At the beginning of this year, the European Commission published its EU Roadmap for a Strategy on Plastics in a Circular Economy. Consultations and discussions around some of the most important issues to be covered by the Strategy on Plastics have already started, showing the complexity of the initiative as well as the need to incorporate the entire value chain from feedstock to waste management.

EUBP welcomes the priority the Commission has given to assess how to decarbonise the plastics economy in the Roadmap, and hopes that this will remain a main pillar of the upcoming Strategy on Plastics in order to address some of the most pressing challenges of our time, namely climate change. Replacing a significant proportion of the conventional fossil feedstock by plant-based or waste-based alternatives would reduce GHG emissions. Both market push and pull measures could drive this transition, as would a level-playing-field regarding access to bio-based feedstock in the EU. This approach needs to be underpinned by smart sustainability criteria in order to ensure responsible sourcing and food security.

While prevention and reduction are paramount to reduce plastic waste and leakage into the environment, the consultations on the EU Plastics Strategy will also assess the diverse end-of-life options for plastics. When discussing biodegradation of plastics and the circular economy today, considerations should focus on organic recycling (industrial composting and anaerobic digestion) as an existing and proven concept. Harmonised and accepted standards, certification schemes, and labels for industrial compostable plastics already exist. Such materials combined with accurate information for consumers on how to dispose of the waste correctly, have proven to help collect more bio-waste for organic recycling and, that way, divert it from landfills and reduce contamination with biodegradable waste in mechanical recycling streams.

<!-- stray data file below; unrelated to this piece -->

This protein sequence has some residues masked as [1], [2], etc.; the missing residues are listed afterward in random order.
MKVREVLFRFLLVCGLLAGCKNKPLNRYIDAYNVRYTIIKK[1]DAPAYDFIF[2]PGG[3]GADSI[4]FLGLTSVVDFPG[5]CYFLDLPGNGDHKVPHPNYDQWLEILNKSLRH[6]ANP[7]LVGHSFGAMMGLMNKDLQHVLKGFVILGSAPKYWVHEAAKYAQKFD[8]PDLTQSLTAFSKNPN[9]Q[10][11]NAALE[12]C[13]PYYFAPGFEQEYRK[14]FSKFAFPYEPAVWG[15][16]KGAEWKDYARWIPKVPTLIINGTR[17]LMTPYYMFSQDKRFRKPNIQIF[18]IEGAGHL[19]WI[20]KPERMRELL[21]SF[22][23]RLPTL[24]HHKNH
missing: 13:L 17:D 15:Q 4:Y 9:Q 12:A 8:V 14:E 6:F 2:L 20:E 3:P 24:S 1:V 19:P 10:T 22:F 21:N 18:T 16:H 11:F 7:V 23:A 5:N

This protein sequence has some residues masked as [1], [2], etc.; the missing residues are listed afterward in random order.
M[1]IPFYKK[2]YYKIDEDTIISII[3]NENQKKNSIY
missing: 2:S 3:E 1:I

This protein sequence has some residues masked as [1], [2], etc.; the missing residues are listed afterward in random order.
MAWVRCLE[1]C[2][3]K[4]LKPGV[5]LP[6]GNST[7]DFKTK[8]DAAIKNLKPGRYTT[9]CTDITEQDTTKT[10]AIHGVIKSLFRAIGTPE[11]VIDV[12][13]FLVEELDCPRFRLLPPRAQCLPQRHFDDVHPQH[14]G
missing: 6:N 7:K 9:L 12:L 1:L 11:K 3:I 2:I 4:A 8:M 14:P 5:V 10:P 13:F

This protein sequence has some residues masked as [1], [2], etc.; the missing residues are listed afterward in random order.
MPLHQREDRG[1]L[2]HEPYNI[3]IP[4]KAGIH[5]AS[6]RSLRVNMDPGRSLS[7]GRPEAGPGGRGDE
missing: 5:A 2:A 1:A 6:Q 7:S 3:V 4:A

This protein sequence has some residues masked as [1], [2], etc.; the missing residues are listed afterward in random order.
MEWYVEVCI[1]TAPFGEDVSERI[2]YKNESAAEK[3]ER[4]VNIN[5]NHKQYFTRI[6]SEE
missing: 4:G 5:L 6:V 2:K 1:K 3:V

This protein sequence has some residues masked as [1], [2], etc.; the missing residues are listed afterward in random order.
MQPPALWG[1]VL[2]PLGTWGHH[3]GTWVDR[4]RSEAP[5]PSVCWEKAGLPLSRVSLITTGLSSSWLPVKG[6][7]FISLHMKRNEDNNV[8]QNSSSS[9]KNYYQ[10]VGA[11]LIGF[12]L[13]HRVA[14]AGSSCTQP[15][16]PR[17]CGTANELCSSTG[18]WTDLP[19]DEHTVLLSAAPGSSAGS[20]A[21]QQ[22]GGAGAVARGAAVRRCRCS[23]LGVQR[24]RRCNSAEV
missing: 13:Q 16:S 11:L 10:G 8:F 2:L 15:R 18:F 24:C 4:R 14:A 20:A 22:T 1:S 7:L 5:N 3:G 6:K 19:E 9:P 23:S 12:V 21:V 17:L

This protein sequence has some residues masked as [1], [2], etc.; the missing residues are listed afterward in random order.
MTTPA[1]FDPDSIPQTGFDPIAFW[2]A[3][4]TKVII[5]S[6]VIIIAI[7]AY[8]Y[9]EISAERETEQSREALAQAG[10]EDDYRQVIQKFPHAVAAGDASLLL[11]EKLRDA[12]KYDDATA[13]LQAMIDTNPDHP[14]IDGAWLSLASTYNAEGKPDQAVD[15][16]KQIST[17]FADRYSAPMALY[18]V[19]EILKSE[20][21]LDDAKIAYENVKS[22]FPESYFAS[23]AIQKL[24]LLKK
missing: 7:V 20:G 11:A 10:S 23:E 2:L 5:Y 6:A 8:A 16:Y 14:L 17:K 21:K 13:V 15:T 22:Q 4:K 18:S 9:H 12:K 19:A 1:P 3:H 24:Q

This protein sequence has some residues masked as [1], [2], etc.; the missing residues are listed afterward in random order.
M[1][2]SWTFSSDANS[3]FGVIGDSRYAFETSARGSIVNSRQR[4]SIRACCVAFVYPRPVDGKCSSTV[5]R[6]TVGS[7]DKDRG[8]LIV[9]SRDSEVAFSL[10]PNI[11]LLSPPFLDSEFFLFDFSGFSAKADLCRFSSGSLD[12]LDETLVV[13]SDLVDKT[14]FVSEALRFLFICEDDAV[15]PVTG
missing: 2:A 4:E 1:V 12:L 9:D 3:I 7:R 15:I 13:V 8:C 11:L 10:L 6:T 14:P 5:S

Benefits of compostable plastic packaging © European Bioplastics

Organic recycling is a well-established industrial process ensuring the circular use for biodegradable plastics while creating a strong secondary raw material market and opportunity for renewable energy generation. Biodegradability in other environments (other than industrial composting or anaerobic digestion), however, should only be considered for a limited number of carefully selected applications, such as in agriculture and horticulture, cosmetics, or shipping and fisheries.

Currently, the share of biodegradable plastics designed for organic recycling sold in the EU is comparatively small. Hence, the potential of misthrows by the consumer to reach a critical volume that could impact the quality of mechanical recycling streams is an unreasonable assumption at this point in time. Available sorting technologies, such as NIR (near infrared) can easily detect biodegradable plastic materials such as PLA (polylactic acid). Tests show that sorting quotas are similar to those of conventional plastics. A recent study by the University of Wageningen (2017) analysed biodegradable plastics in mechanical recycling streams and detected levels not higher than 0.3%.

Furthermore, it is important to consider that bio-based drop-in plastics, such as bio-based PE or bio-based PET, make up the major share of today’s bioplastics production (about 75%) and are mechanically recyclable alongside their conventional counterparts in existing recycling streams.

EUBP urges the European Commission and all the stakeholders participating in the on-going discussions to consider recycling as both mechanical and organic recycling and to contemplate the corresponding plastic materials in this context. Furthermore, investments into sound waste management infrastructure across Europe as well as comprehensive projects to increase the consumers’ knowledge of correct disposal need to be considered. Only then, leakage into the environment can be limited and a strong secondary raw materi